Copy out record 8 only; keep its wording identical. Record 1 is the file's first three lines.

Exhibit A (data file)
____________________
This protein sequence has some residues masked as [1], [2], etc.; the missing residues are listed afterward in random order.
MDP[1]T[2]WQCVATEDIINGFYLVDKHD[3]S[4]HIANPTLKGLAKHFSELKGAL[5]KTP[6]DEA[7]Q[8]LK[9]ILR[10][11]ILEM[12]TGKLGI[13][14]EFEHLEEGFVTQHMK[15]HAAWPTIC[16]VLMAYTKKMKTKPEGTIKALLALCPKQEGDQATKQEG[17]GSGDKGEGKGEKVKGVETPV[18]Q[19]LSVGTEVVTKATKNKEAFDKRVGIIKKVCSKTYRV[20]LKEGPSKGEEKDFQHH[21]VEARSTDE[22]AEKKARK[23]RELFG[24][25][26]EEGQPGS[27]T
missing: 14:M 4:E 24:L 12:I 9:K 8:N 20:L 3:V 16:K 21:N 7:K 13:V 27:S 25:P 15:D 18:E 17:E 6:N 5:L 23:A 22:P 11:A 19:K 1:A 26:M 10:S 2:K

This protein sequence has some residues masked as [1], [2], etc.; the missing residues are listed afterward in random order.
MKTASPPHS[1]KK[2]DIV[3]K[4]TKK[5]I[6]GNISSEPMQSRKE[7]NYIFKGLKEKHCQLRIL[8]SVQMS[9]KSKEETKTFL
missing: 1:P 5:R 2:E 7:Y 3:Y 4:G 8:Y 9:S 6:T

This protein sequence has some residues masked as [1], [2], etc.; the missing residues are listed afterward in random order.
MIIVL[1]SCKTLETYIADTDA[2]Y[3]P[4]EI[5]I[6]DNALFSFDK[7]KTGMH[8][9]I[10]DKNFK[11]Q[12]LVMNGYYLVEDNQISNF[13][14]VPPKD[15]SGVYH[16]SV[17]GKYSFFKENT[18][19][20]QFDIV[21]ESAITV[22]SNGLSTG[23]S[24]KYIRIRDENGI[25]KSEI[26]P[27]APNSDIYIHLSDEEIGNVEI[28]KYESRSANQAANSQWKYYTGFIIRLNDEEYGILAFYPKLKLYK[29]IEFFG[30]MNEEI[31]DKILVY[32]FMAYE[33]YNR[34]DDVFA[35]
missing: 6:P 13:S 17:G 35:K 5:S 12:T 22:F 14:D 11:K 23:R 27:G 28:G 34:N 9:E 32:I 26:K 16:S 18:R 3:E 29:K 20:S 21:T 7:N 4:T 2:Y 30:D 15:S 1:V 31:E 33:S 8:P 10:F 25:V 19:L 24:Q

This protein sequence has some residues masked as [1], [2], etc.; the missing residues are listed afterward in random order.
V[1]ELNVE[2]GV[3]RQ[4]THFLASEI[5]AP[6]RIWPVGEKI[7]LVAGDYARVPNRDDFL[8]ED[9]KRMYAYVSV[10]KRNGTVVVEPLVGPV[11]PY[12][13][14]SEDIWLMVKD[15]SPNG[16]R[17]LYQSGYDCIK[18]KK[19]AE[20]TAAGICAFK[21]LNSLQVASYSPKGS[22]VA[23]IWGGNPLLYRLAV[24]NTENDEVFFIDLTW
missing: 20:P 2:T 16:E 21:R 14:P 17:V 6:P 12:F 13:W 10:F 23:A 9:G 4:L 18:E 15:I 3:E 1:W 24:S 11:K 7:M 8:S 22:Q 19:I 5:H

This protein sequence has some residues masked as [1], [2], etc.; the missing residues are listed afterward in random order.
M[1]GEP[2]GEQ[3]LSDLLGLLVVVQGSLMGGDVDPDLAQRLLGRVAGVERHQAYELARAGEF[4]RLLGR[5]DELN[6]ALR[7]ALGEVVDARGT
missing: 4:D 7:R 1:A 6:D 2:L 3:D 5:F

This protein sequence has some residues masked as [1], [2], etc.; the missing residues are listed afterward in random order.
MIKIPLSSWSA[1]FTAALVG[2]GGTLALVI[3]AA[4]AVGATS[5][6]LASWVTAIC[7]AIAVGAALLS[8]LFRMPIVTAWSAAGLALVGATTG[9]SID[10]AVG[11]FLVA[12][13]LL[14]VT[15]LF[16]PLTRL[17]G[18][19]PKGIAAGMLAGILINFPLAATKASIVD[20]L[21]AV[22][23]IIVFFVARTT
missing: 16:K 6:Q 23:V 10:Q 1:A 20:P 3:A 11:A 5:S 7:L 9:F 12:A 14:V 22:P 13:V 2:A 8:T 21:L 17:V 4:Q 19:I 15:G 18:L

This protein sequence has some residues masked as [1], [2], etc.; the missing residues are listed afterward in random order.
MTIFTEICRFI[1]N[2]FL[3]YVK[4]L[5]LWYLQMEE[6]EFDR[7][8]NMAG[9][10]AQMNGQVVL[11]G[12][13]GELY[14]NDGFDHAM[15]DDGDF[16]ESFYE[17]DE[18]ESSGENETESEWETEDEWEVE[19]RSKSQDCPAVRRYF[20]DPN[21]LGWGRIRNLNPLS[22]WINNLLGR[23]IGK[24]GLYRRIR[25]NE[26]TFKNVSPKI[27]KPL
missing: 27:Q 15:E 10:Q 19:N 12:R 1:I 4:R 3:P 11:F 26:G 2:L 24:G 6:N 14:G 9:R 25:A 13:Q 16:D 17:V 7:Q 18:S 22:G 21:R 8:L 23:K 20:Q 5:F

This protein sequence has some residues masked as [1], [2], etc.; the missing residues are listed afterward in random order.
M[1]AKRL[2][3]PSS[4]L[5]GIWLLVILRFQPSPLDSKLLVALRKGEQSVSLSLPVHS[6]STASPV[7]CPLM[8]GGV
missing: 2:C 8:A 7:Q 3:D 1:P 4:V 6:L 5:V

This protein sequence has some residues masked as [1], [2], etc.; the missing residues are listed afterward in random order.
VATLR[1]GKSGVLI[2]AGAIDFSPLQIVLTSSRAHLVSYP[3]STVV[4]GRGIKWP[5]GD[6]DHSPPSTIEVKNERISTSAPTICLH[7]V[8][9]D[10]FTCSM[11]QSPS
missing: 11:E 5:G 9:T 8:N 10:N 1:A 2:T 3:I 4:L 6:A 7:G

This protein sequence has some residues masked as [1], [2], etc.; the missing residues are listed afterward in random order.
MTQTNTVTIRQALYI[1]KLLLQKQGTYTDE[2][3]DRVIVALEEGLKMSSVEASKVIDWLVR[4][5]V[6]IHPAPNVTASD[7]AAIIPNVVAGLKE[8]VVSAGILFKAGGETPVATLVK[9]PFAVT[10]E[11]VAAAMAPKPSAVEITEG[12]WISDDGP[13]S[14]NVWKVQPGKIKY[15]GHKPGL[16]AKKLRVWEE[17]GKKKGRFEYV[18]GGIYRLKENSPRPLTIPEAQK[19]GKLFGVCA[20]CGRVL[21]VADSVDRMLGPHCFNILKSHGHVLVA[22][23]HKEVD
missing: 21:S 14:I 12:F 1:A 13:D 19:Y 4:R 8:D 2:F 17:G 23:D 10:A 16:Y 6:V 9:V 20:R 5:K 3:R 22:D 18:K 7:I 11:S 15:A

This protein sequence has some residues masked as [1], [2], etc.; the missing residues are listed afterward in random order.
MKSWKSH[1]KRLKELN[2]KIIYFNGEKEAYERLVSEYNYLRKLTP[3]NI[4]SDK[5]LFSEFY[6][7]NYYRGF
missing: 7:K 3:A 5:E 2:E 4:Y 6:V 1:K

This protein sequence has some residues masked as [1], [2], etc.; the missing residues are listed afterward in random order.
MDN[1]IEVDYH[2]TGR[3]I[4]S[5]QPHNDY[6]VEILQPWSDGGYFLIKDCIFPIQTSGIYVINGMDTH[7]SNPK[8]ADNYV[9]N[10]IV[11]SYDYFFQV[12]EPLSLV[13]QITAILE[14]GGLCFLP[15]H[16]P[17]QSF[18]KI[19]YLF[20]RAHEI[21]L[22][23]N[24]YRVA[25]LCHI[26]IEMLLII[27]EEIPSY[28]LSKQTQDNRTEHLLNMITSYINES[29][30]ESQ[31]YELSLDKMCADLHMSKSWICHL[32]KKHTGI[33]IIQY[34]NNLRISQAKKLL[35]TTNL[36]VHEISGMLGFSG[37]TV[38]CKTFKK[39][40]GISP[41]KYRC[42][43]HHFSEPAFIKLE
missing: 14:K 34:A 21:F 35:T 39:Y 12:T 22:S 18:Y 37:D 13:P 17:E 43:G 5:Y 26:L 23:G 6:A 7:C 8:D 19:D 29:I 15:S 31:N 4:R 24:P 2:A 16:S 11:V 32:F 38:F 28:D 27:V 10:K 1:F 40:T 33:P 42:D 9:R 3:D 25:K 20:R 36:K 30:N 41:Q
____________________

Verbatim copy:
This protein sequence has some residues masked as [1], [2], etc.; the missing residues are listed afterward in random order.
M[1]AKRL[2][3]PSS[4]L[5]GIWLLVILRFQPSPLDSKLLVALRKGEQSVSLSLPVHS[6]STASPV[7]CPLM[8]GGV
missing: 2:C 8:A 7:Q 3:D 1:P 4:V 6:L 5:V